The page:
Valorisation of natural resources and the need for economic and sustainability assessment: the case of cocoa pod husk in Indonesia

Fiorella Picchioni*, Geoffrey P. Warren, Smilja Lambert, Kelvin Balcombe, J. Steve Robinson, Chittur Srinivasan, Leonardo D. Gomez, Laura Faas, Nicholas J. Westwood, Afroditi Chatzifragkou, Dimitris Charalampopoulos, Liz J. Shaw

*Corresponding author for this work

Research output: Contribution to journalArticlepeer-review

9 Citations (Scopus)
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The uptake of innovative technologies and practices in agriculture aimed at the valorisation of natural resources can be scant in Low and Middle Income Countries (LMICs). Integration of financial viability assessments with farmers and environmental evaluations can help to understand some aspects of the low uptakes of innovations. Using the case study of Cocoa Pod Husk (CPH) valorisation in Indonesia, we provide insights into (i) a choice modelling method to assess the economic viability of CPH valorisation and (ii) an agronomic trial assessing the consequences on soil quality of diverting CPH from its role as a natural fertilizer. The economic viability assessment suggested that farmers require higher levels of compensation than might be expected to collect or process CPH (a small proportion of farmers would undertake all processing activities for 117 GBP/t CPH). The agronomic trial concluded that CPH plays only a minor role in the maintenance of soil phosphorus, calcium and magnesium, but it plays an important role for crop potassium. CPH removal would reduce the partial balances for carbon and nitrogen by 15.6% and 19.6%, respectively. Diversion of CPH from current practices should consider the long-term effects on soil quality, especially because it might create increased reliance on mineral fertilizers.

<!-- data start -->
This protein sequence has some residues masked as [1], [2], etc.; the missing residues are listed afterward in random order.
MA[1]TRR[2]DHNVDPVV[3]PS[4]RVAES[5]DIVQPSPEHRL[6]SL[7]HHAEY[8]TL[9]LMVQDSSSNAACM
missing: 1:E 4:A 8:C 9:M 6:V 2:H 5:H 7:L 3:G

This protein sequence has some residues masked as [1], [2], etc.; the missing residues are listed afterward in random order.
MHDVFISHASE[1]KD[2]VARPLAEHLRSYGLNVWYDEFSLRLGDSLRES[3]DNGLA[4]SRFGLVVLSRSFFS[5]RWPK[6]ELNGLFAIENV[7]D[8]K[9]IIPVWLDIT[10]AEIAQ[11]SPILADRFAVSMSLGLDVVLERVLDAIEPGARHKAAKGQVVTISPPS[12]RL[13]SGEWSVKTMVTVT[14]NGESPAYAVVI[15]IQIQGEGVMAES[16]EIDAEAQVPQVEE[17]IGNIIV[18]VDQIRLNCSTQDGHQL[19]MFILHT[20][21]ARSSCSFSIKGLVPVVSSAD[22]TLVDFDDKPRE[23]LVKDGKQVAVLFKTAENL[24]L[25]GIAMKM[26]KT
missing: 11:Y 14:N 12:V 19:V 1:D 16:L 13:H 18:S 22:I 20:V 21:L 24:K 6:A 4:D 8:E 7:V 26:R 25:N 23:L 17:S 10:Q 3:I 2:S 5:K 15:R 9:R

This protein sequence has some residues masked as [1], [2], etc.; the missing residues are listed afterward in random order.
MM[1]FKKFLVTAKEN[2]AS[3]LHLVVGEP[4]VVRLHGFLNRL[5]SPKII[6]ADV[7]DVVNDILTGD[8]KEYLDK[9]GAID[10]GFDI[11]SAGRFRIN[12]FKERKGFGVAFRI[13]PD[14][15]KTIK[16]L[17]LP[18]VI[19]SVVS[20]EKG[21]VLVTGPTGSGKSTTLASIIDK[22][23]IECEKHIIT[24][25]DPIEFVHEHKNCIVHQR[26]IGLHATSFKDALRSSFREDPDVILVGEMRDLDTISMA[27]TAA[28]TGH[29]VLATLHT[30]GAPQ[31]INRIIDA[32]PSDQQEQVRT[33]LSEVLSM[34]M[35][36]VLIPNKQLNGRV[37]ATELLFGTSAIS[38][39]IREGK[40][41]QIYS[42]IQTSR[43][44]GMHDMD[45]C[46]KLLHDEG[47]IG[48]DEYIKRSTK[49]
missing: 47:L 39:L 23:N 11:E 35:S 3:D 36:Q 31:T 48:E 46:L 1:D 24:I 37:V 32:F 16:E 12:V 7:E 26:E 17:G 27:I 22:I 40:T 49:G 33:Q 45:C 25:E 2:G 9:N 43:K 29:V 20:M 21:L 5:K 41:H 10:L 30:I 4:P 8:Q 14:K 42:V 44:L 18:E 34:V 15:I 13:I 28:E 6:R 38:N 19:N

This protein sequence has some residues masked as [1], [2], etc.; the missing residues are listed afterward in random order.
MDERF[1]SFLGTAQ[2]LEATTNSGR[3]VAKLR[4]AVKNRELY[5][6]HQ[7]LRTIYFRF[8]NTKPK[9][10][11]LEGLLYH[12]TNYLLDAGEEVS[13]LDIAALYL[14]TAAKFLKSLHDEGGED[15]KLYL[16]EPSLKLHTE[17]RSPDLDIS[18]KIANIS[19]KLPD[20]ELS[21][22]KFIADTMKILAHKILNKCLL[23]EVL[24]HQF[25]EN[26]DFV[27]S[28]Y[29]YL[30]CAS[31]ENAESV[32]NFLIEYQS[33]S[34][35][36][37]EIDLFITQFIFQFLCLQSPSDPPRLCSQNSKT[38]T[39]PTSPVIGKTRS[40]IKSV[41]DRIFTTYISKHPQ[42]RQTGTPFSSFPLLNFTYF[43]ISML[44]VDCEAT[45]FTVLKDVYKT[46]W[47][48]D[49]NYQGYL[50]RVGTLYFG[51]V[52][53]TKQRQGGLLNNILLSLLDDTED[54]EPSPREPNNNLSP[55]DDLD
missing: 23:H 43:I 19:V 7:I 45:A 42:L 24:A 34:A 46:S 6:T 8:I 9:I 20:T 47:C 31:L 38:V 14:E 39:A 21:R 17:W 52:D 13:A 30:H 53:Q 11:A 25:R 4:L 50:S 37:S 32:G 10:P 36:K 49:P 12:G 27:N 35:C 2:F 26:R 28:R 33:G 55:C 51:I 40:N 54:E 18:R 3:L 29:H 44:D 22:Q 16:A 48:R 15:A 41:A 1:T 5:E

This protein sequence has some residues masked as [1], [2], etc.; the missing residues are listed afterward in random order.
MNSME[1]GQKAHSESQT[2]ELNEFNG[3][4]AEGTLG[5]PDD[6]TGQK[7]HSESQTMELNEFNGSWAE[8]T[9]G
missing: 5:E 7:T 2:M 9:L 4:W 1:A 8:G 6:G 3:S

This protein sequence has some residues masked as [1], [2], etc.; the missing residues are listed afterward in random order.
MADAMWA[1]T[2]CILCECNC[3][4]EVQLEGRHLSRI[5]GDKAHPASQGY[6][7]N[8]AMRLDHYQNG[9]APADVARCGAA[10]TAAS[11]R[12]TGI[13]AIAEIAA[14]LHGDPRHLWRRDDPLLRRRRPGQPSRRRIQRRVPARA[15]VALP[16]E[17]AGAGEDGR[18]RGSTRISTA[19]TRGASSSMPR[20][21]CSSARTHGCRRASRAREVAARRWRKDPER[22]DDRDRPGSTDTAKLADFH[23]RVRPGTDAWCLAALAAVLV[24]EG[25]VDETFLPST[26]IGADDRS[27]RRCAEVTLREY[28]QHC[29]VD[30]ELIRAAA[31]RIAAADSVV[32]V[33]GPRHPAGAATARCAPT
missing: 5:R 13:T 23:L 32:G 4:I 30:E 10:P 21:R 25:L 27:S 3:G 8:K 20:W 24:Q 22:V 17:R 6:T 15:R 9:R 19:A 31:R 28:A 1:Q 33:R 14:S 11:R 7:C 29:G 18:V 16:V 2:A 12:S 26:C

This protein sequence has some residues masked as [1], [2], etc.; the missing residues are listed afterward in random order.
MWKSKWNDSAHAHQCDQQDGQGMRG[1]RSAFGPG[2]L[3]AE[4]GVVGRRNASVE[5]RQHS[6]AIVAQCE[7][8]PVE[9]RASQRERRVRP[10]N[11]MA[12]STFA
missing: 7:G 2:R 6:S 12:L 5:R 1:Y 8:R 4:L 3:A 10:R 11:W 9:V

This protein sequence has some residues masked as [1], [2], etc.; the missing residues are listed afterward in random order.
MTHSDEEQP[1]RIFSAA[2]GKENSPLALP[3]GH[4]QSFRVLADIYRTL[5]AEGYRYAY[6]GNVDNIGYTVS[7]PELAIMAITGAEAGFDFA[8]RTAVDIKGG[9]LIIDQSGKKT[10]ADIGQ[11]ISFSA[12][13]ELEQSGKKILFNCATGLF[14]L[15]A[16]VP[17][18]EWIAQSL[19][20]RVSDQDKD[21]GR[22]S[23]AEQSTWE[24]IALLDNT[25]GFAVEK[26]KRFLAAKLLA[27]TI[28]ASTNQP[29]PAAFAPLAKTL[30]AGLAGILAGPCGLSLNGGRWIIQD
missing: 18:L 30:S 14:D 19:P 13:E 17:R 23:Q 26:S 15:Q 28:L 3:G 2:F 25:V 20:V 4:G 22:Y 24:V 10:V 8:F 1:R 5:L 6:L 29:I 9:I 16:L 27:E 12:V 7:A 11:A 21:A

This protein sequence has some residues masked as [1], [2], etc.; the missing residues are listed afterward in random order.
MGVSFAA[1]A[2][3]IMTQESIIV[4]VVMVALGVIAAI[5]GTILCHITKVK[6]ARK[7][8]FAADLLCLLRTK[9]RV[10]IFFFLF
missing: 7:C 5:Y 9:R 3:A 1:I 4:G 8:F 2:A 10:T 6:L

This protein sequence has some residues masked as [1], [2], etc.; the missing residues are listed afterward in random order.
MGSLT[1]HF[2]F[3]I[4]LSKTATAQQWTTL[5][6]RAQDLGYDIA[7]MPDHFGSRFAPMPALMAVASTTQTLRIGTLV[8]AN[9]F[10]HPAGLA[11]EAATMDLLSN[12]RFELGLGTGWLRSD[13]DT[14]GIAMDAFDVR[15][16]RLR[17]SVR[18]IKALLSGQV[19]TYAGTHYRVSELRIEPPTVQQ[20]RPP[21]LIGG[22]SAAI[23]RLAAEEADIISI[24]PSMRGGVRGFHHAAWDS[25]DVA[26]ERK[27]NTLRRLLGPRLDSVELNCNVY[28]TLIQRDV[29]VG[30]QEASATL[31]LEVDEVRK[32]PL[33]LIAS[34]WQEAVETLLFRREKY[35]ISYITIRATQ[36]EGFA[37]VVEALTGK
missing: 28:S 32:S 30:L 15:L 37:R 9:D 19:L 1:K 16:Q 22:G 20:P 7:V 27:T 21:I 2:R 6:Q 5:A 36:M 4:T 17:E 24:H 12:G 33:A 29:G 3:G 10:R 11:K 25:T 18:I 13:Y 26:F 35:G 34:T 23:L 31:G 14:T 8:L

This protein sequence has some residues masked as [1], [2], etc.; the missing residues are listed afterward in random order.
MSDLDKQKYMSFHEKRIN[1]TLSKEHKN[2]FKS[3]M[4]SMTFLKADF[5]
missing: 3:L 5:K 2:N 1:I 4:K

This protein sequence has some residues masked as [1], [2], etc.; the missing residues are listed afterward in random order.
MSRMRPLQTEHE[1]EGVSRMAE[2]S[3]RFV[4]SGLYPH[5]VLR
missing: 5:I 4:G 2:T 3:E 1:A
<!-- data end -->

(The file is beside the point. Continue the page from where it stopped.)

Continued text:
Original languageEnglish
Article number8962
Number of pages16
Issue number21
Publication statusPublished - 28 Oct 2020


  • Cocoa pod husk (CPH)
  • Valorisation
  • Choice experiment
  • Soil quality
  • Soil carbon
  • Soil nutrients


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